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Criteria for inclusion

How do you distill countless individuals across centuries of American history into a short list of names to cast into bronze? We approached the challenge with respect and attentiveness. First, we defined abolitionism as the movement to end slavery and an abolitionist as anyone who worked to effect that change through one or more of the following activities:

  • Publisher, editor, or author of a newspaper, journal, pamphlet, article, or book
  • Public speaker, orator, or educator
  • Politician, religious leader, or community organizer
  • Philanthropist or donor to the antislavery movement
  • Contributor to the Underground Railroad or a vigilance committee 
  • Founder or member of an abolitionist organization

We then established a set of criteria against which potential abolitionists could be examined. Foremost, we wanted to highlight incredible Black abolitionists whom historical discussions so often neglect. White abolitionists generally had fewer barriers and more resources in their work. Abolitionists considered for inclusion in the 52 carillon bells:

  • Must have been alive and campaigning prior to January 1, 1863, when the Emancipation Proclamation was signed.
  • Must be Black.
  • Must be an active campaigner for abolition, not reactive or passive. 
  • May be couples, families, or groups; not just individuals.
  • May have espoused violence as a means to an end.
  • Must not have focused their work on emigration (resettlement of former slaves to colonies in Africa or the Caribbean).

Abolitionists considered for inclusion in the 12 peal bells: 

  • Must have been alive and campaigning prior to January 1, 1863, when the Emancipation Proclamation was signed.
  • Must be non-Black.
  • Must be an active campaigner for abolition or someone who facilitated Black abolitionists’ work. 
  • May be couples, families, or groups; not just individuals.
  • Must not have focused their work on emigration.

Couples and siblings who most often worked together on antislavery causes are featured on the same bell. Those who had independent abolitionist achievements are apart.

It was important to us as an organization that the abolitionists selected should come from all corners of America, not just abolitionist centers like Philadelphia, New York, and Boston. We wanted a close parity of men and women represented in the Emancipation Bells and particularly sought abolitionists who coupled antislavery activities with demands for racial equality and justice.

With these parameters in place, we then invited the public and select organizations to nominate abolitionists, while researching and compiling our own set of names for consideration. A dedicated working group within the Emancipation Bells Campaign Cabinet made the final abolitionist selections with input from historian contributors and abolitionist scholars.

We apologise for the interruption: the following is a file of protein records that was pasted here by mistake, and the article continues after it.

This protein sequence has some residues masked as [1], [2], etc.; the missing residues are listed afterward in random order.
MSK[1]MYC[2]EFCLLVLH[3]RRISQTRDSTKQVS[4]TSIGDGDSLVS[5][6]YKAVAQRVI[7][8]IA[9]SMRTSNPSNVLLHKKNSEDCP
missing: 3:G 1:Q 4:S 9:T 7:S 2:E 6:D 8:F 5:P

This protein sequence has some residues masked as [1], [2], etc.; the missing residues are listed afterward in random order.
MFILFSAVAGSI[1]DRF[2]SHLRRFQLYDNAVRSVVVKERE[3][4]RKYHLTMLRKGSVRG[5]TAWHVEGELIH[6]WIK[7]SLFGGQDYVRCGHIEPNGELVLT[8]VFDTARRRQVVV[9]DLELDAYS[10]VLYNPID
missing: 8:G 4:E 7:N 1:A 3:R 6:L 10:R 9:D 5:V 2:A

Throughout the process, the National Bell Festival received invaluable direction from notable historical organizations, including the National Abolition Hall of Fame and Museum, the Historical Society of Pennsylvania, and the National Women’s History Museum.

Image: Frederick Douglass in his study at Cedar Hill. Courtesy: National Park Service, Museum Management Program and Frederick Douglass National Historic Site.

Bringing their voices together

The result of our deliberations was a list of 51 Black abolitionists and 12 antislavery allies. An additional bell, the largest in the carillon, is dedicated to freedom seekers – those men and women who took control of their own destiny by leaving their enslaver. Some of the most enigmatic and brave freedom seekers, like Dred Scott and Ellen Craft, gave the abolitionist movement tangible, first-hand accounts of the evils of slavery and helped inspire others to take up the abolitionist cause. Explore the abolitionists of the Emancipation Bells.

The abolitionists represented in the Emancipation Bells dedicated their time, their fortunes, and, in some cases, their lives to establish true liberty and justice for all. Did each of these abolitionists lead blameless lives? Absolutely not. But their contributions to the work of emancipation should be preserved and their unique contributions discussed and debated.

What do you think?

Is there an abolitionist you’d like to see represented in the Emancipation Bells? How do you feel about abolitionists who used violence as a means to an end? What about individuals who championed the cause publicly, but had rather complicated personal lives? Send us your thoughts and keep the bells of freedom ringing!

Image: Harriet Tubman (far left) stands with a group of family and neighbors at her home in Auburn, New York, in 1887. Seated to her left is Nelson Davis, Harriet Tubman's second husband who escaped slavery through the Underground Railroad in 1861. Between them stands Gertie Davis, an adopted daughter.